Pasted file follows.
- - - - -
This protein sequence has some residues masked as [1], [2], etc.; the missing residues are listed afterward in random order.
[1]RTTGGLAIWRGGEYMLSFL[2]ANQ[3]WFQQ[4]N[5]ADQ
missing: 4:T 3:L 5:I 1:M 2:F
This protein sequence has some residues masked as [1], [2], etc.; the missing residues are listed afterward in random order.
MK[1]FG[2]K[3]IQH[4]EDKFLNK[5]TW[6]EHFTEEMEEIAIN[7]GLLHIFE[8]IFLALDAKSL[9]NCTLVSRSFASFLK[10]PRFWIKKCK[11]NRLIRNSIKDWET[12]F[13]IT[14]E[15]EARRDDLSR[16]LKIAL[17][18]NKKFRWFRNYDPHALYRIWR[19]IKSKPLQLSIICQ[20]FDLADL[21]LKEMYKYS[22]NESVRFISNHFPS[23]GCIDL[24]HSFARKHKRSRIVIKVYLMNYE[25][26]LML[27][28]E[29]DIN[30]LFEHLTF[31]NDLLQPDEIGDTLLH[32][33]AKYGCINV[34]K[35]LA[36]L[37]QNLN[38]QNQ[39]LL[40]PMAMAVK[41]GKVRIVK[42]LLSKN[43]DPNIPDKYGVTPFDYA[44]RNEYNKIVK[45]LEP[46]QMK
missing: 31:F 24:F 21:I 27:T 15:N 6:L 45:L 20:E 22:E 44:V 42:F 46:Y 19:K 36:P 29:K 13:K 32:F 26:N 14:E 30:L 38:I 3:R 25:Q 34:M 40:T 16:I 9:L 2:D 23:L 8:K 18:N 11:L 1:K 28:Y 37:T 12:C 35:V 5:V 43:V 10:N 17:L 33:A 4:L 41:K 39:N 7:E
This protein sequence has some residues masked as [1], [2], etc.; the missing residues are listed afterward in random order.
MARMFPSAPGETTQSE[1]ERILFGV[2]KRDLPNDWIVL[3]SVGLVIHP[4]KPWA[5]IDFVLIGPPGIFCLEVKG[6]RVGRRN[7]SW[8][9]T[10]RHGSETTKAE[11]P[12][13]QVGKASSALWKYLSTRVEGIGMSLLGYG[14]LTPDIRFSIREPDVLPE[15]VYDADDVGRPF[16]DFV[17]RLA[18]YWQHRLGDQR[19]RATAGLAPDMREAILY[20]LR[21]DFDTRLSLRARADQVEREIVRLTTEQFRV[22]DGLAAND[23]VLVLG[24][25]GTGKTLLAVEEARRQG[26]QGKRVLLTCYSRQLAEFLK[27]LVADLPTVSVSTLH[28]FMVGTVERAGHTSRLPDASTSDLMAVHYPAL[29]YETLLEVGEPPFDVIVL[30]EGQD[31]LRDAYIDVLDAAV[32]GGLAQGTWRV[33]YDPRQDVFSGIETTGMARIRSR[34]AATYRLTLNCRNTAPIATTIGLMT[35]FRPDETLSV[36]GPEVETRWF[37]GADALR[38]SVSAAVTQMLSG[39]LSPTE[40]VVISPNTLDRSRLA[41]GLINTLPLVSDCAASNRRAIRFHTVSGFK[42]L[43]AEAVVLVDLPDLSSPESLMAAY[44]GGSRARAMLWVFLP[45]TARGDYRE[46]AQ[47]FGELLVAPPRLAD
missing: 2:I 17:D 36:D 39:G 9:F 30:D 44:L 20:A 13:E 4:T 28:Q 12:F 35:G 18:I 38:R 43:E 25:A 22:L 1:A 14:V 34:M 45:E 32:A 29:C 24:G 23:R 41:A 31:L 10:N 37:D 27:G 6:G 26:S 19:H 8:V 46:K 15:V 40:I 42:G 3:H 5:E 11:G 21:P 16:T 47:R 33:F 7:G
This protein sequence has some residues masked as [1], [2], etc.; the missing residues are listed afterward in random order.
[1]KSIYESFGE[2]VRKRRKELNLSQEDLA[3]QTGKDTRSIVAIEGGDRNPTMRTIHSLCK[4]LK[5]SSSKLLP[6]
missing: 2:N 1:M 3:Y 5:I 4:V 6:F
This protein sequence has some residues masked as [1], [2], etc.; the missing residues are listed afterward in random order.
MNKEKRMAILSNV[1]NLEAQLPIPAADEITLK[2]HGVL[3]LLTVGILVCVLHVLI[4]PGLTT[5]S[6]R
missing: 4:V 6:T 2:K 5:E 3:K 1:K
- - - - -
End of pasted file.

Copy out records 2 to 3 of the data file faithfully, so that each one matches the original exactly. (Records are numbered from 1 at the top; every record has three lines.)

This protein sequence has some residues masked as [1], [2], etc.; the missing residues are listed afterward in random order.
MK[1]FG[2]K[3]IQH[4]EDKFLNK[5]TW[6]EHFTEEMEEIAIN[7]GLLHIFE[8]IFLALDAKSL[9]NCTLVSRSFASFLK[10]PRFWIKKCK[11]NRLIRNSIKDWET[12]F[13]IT[14]E[15]EARRDDLSR[16]LKIAL[17][18]NKKFRWFRNYDPHALYRIWR[19]IKSKPLQLSIICQ[20]FDLADL[21]LKEMYKYS[22]NESVRFISNHFPS[23]GCIDL[24]HSFARKHKRSRIVIKVYLMNYE[25][26]LML[27][28]E[29]DIN[30]LFEHLTF[31]NDLLQPDEIGDTLLH[32][33]AKYGCINV[34]K[35]LA[36]L[37]QNLN[38]QNQ[39]LL[40]PMAMAVK[41]GKVRIVK[42]LLSKN[43]DPNIPDKYGVTPFDYA[44]RNEYNKIVK[45]LEP[46]QMK
missing: 31:F 24:F 21:I 27:T 15:N 6:L 45:L 20:E 22:E 44:V 42:F 46:Y 19:K 36:P 29:K 13:K 32:F 26:N 14:E 30:L 38:I 3:R 25:Q 34:M 40:T 16:I 9:L 2:D 23:L 8:K 18:N 11:L 1:K 28:Y 37:T 12:C 35:V 5:V 43:V 10:N 17:L 33:A 4:L 41:K 39:N 7:E
This protein sequence has some residues masked as [1], [2], etc.; the missing residues are listed afterward in random order.
MARMFPSAPGETTQSE[1]ERILFGV[2]KRDLPNDWIVL[3]SVGLVIHP[4]KPWA[5]IDFVLIGPPGIFCLEVKG[6]RVGRRN[7]SW[8][9]T[10]RHGSETTKAE[11]P[12][13]QVGKASSALWKYLSTRVEGIGMSLLGYG[14]LTPDIRFSIREPDVLPE[15]VYDADDVGRPF[16]DFV[17]RLA[18]YWQHRLGDQR[19]RATAGLAPDMREAILY[20]LR[21]DFDTRLSLRARADQVEREIVRLTTEQFRV[22]DGLAAND[23]VLVLG[24][25]GTGKTLLAVEEARRQG[26]QGKRVLLTCYSRQLAEFLK[27]LVADLPTVSVSTLH[28]FMVGTVERAGHTSRLPDASTSDLMAVHYPAL[29]YETLLEVGEPPFDVIVL[30]EGQD[31]LRDAYIDVLDAAV[32]GGLAQGTWRV[33]YDPRQDVFSGIETTGMARIRSR[34]AATYRLTLNCRNTAPIATTIGLMT[35]FRPDETLSV[36]GPEVETRWF[37]GADALR[38]SVSAAVTQMLSG[39]LSPTE[40]VVISPNTLDRSRLA[41]GLINTLPLVSDCAASNRRAIRFHTVSGFK[42]L[43]AEAVVLVDLPDLSSPESLMAAY[44]GGSRARAMLWVFLP[45]TARGDYRE[46]AQ[47]FGELLVAPPRLAD
missing: 2:I 17:D 36:D 39:G 9:F 30:D 44:L 20:A 13:E 4:T 28:Q 12:F 35:G 18:I 38:R 43:E 25:A 22:L 1:A 14:V 34:M 45:E 32:A 29:C 24:G 23:R 41:A 31:L 10:N 37:D 27:G 6:G 26:S 19:H 8:V 46:K 15:V 40:I 42:G 3:H 5:E 11:G 21:P 16:T 47:R 33:F 7:G